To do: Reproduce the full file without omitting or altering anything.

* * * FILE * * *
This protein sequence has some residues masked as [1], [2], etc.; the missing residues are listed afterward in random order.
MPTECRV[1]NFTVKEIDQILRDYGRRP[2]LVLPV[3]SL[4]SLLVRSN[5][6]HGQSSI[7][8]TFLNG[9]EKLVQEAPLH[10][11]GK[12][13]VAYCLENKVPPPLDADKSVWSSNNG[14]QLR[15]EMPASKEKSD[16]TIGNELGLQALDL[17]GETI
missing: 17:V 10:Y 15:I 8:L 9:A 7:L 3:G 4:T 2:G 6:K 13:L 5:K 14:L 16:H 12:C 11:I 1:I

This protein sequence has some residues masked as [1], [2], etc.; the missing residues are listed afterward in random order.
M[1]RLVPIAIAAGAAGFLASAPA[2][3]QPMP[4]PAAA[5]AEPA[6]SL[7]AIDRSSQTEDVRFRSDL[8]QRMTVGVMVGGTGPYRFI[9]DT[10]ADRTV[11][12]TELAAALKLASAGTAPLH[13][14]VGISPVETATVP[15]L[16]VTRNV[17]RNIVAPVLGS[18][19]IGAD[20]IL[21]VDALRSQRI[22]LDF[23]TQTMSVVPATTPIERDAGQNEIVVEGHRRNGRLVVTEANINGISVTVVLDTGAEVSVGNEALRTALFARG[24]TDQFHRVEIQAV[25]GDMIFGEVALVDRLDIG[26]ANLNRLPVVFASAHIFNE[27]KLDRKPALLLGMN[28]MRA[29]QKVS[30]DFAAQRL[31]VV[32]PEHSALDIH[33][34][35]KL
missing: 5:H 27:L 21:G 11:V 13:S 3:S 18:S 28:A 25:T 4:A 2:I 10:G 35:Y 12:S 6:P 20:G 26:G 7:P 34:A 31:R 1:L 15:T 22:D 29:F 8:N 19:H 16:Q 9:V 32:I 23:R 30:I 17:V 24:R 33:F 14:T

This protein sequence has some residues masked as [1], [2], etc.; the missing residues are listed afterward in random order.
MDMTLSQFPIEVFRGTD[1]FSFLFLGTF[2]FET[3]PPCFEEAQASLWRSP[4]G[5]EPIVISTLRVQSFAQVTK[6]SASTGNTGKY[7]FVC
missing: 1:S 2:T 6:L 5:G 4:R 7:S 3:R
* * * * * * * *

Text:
This protein sequence has some residues masked as [1], [2], etc.; the missing residues are listed afterward in random order.
MPTECRV[1]NFTVKEIDQILRDYGRRP[2]LVLPV[3]SL[4]SLLVRSN[5][6]HGQSSI[7][8]TFLNG[9]EKLVQEAPLH[10][11]GK[12][13]VAYCLENKVPPPLDADKSVWSSNNG[14]QLR[15]EMPASKEKSD[16]TIGNELGLQALDL[17]GETI
missing: 17:V 10:Y 15:I 8:L 9:A 7:L 3:G 4:T 2:G 6:K 13:L 5:K 14:L 16:H 12:C 11:I 1:I

This protein sequence has some residues masked as [1], [2], etc.; the missing residues are listed afterward in random order.
M[1]RLVPIAIAAGAAGFLASAPA[2][3]QPMP[4]PAAA[5]AEPA[6]SL[7]AIDRSSQTEDVRFRSDL[8]QRMTVGVMVGGTGPYRFI[9]DT[10]ADRTV[11][12]TELAAALKLASAGTAPLH[13][14]VGISPVETATVP[15]L[16]VTRNV[17]RNIVAPVLGS[18][19]IGAD[20]IL[21]VDALRSQRI[22]LDF[23]TQTMSVVPATTPIERDAGQNEIVVEGHRRNGRLVVTEANINGISVTVVLDTGAEVSVGNEALRTALFARG[24]TDQFHRVEIQAV[25]GDMIFGEVALVDRLDIG[26]ANLNRLPVVFASAHIFNE[27]KLDRKPALLLGMN[28]MRA[29]QKVS[30]DFAAQRL[31]VV[32]PEHSALDIH[33][34][35]KL
missing: 5:H 27:L 21:G 11:V 13:S 3:S 18:S 28:A 25:T 4:A 2:I 10:G 35:Y 12:S 6:P 20:G 26:G 7:P 34:A 31:R 1:L 15:T 22:D 29:F 8:N 19:H 16:Q 9:V 32:I 23:R 30:I 17:V 24:R 33:F 14:T

This protein sequence has some residues masked as [1], [2], etc.; the missing residues are listed afterward in random order.
MDMTLSQFPIEVFRGTD[1]FSFLFLGTF[2]FET[3]PPCFEEAQASLWRSP[4]G[5]EPIVISTLRVQSFAQVTK[6]SASTGNTGKY[7]FVC
missing: 1:S 2:T 6:L 5:G 4:R 7:S 3:R